Management consultancy has traditionally been about building strong relationships in the boardroom, with engagements being awarded based on the quality of solution and its potential benefits. Consultants have not always welcomed involvement of traditional procurement functions and their focus on detailed work specifications and costings.
However, BP is an example of a company that is changing the role of procurement, from a process-driven function to an advisory and relationship-driven role. The company uses 30 mainstream consultancies, as well as a number in niche areas with low spend.
“We are in the top 20 clients globally,” says Paul Alexander, procurement director for professional services. “We believe that we own our problems and their resolution and we buy consultancy services only where it offers BP specialist skills or independent views that it does not, and should not, possess in-house.”
BP believes in having a close relationship with the consultancies it uses and is focusing its time on building relationships with key suppliers that offer the best quality and value for money.
Traditionally, line managers engaged with consultants and then contacted procurement to follow up with the necessary paperwork. This has changed, with procurement now staffed by people experienced in relationship management that have an intimate understanding of the supplier market and the needs of their internal business clients.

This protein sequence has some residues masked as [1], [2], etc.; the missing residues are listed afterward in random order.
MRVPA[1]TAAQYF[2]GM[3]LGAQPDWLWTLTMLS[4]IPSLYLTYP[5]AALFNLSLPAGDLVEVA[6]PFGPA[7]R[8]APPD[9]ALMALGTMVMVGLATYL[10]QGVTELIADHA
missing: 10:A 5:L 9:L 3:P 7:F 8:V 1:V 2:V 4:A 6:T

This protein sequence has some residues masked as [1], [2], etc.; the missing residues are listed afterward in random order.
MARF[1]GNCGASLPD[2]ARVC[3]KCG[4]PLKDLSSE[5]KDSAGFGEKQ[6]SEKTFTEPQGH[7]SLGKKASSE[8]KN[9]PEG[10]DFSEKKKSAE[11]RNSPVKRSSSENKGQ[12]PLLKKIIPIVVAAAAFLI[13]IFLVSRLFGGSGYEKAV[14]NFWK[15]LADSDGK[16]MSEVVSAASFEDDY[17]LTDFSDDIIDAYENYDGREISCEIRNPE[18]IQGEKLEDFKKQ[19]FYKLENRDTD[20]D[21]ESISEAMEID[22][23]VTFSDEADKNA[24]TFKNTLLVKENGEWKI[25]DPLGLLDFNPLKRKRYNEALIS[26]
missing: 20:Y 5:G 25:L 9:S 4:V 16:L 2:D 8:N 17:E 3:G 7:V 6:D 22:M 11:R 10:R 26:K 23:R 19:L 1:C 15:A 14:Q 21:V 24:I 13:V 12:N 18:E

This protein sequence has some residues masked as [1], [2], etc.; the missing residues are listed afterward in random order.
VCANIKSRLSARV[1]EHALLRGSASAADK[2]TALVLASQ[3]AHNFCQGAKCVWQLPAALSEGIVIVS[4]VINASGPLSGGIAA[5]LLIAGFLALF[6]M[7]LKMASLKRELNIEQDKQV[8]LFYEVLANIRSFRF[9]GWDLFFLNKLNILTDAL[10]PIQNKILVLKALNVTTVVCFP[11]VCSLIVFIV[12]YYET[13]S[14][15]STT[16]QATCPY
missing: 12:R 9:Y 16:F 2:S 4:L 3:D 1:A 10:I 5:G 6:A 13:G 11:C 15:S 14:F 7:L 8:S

“The more astute members of the consulting community are in and out of here all the time, including their senior partners,” says Mr Alexander. “They recognise that the procurement function has an increasingly influential role and it benefits them in the long run to work alongside us. We also act as a ‘critical friend’ of the [BP business unit].”
Procurement traditionally strives to create a level playing field for suppliers bidding for work. They carefully control communications and information to suppliers throughout the process and their conversations with line management.
“In business consulting you have an uneven playing field if some suppliers have a stronger relationship with a particular client than others,” explains Lisa Russell, procurement manager for business consulting. “We want to drive better relationships with key suppliers, so there is openness and honesty in discussion, not an arm’s length relationship. To create a level playing field we must encourage and open up discussions between suppliers and internal managers.”
The result is a much speedier tendering process, with BP going straight to consultancies that it knows are strong in a particular area. Given a clear brief, the procurement function can complete a tender in a few weeks.
The key criteria are quality of people and the quality of proposed solution and its price.
“Where we have a large number of global organisations able to provide similar services, the individuals we are working with truly differentiates them,” says Ms Russell. “People do business with people.”
Procurement has always been concerned with obtaining services at the right quality, using the right people at the right cost, but Mr Alexander says its new role is “bringing common sense, objectivity and discipline to a relationship-rich environment”.
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